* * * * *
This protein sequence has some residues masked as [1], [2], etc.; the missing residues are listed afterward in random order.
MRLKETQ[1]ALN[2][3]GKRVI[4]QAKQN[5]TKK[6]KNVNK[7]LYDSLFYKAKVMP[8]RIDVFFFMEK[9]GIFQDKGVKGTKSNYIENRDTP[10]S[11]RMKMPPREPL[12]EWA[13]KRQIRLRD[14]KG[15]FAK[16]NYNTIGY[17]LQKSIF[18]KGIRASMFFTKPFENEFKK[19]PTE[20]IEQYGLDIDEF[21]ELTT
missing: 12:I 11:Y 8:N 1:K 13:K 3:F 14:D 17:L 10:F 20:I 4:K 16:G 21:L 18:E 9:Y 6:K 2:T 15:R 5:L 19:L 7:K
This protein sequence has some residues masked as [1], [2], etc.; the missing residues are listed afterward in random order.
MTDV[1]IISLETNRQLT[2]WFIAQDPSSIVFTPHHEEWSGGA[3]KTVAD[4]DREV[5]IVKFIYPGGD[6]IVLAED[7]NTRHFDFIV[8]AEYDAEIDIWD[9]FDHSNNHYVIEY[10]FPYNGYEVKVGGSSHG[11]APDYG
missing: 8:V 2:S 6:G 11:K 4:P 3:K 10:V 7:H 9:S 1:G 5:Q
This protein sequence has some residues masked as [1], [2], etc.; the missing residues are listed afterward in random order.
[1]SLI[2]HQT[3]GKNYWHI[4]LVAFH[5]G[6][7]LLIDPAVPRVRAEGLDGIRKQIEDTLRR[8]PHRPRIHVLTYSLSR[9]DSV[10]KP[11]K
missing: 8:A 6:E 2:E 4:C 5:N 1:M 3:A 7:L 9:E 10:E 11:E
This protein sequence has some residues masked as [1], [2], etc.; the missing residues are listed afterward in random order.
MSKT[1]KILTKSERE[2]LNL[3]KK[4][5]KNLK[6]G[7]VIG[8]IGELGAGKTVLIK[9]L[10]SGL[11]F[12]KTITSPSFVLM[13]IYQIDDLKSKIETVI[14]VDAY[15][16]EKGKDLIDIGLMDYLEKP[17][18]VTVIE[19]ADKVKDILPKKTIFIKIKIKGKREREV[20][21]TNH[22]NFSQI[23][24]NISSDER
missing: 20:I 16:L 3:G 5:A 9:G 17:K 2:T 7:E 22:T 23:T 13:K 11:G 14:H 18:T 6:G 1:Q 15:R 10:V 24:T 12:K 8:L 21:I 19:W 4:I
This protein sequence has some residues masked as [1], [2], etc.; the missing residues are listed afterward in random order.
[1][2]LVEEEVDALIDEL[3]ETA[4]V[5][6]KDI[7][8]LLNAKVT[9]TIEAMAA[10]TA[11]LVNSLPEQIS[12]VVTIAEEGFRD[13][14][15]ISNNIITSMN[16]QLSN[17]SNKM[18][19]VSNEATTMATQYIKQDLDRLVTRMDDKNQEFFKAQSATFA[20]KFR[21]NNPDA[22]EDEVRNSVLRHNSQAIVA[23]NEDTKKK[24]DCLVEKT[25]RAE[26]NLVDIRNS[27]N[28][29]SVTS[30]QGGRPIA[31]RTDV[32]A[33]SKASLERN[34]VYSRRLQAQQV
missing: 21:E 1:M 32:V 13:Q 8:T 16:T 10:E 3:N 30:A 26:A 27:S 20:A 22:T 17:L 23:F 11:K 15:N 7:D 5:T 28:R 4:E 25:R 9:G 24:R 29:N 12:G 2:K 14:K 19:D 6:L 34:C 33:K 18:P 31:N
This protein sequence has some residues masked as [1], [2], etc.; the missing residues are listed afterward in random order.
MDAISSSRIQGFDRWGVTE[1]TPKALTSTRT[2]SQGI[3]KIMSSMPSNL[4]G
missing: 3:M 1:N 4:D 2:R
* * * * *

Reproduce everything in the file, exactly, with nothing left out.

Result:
This protein sequence has some residues masked as [1], [2], etc.; the missing residues are listed afterward in random order.
MRLKETQ[1]ALN[2][3]GKRVI[4]QAKQN[5]TKK[6]KNVNK[7]LYDSLFYKAKVMP[8]RIDVFFFMEK[9]GIFQDKGVKGTKSNYIENRDTP[10]S[11]RMKMPPREPL[12]EWA[13]KRQIRLRD[14]KG[15]FAK[16]NYNTIGY[17]LQKSIF[18]KGIRASMFFTKPFENEFKK[19]PTE[20]IEQYGLDIDEF[21]ELTT
missing: 12:I 11:Y 8:N 1:K 13:K 3:F 14:D 17:L 10:F 20:I 4:K 16:G 21:L 18:E 9:Y 6:K 2:T 15:R 5:L 19:L 7:K
This protein sequence has some residues masked as [1], [2], etc.; the missing residues are listed afterward in random order.
MTDV[1]IISLETNRQLT[2]WFIAQDPSSIVFTPHHEEWSGGA[3]KTVAD[4]DREV[5]IVKFIYPGGD[6]IVLAED[7]NTRHFDFIV[8]AEYDAEIDIWD[9]FDHSNNHYVIEY[10]FPYNGYEVKVGGSSHG[11]APDYG
missing: 8:V 2:S 6:G 11:K 4:P 3:K 10:V 7:H 9:S 1:G 5:Q
This protein sequence has some residues masked as [1], [2], etc.; the missing residues are listed afterward in random order.
[1]SLI[2]HQT[3]GKNYWHI[4]LVAFH[5]G[6][7]LLIDPAVPRVRAEGLDGIRKQIEDTLRR[8]PHRPRIHVLTYSLSR[9]DSV[10]KP[11]K
missing: 8:A 6:E 2:E 4:C 5:N 1:M 3:A 7:L 9:E 10:E 11:E
This protein sequence has some residues masked as [1], [2], etc.; the missing residues are listed afterward in random order.
MSKT[1]KILTKSERE[2]LNL[3]KK[4][5]KNLK[6]G[7]VIG[8]IGELGAGKTVLIK[9]L[10]SGL[11]F[12]KTITSPSFVLM[13]IYQIDDLKSKIETVI[14]VDAY[15][16]EKGKDLIDIGLMDYLEKP[17][18]VTVIE[19]ADKVKDILPKKTIFIKIKIKGKREREV[20][21]TNH[22]NFSQI[23][24]NISSDER
missing: 20:I 16:L 3:G 5:A 9:G 17:K 2:T 7:E 22:T 23:T 13:K 11:G 14:H 18:T 6:G 1:Q 15:R 10:V 24:T 12:K 8:L 21:I 19:W 4:I
This protein sequence has some residues masked as [1], [2], etc.; the missing residues are listed afterward in random order.
[1][2]LVEEEVDALIDEL[3]ETA[4]V[5][6]KDI[7][8]LLNAKVT[9]TIEAMAA[10]TA[11]LVNSLPEQIS[12]VVTIAEEGFRD[13][14][15]ISNNIITSMN[16]QLSN[17]SNKM[18][19]VSNEATTMATQYIKQDLDRLVTRMDDKNQEFFKAQSATFA[20]KFR[21]NNPDA[22]EDEVRNSVLRHNSQAIVA[23]NEDTKKK[24]DCLVEKT[25]RAE[26]NLVDIRNS[27]N[28][29]SVTS[30]QGGRPIA[31]RTDV[32]A[33]SKASLERN[34]VYSRRLQAQQV
missing: 21:E 1:M 32:V 13:Q 8:T 16:T 10:E 3:N 30:A 26:A 27:S 20:A 22:T 17:L 23:F 11:K 15:N 7:D 5:T 28:R 4:E 25:R 9:G 24:R 29:N 12:G 2:K 14:K 19:D 6:L 34:C 33:K 18:P 31:N
This protein sequence has some residues masked as [1], [2], etc.; the missing residues are listed afterward in random order.
MDAISSSRIQGFDRWGVTE[1]TPKALTSTRT[2]SQGI[3]KIMSSMPSNL[4]G
missing: 3:M 1:N 4:D 2:R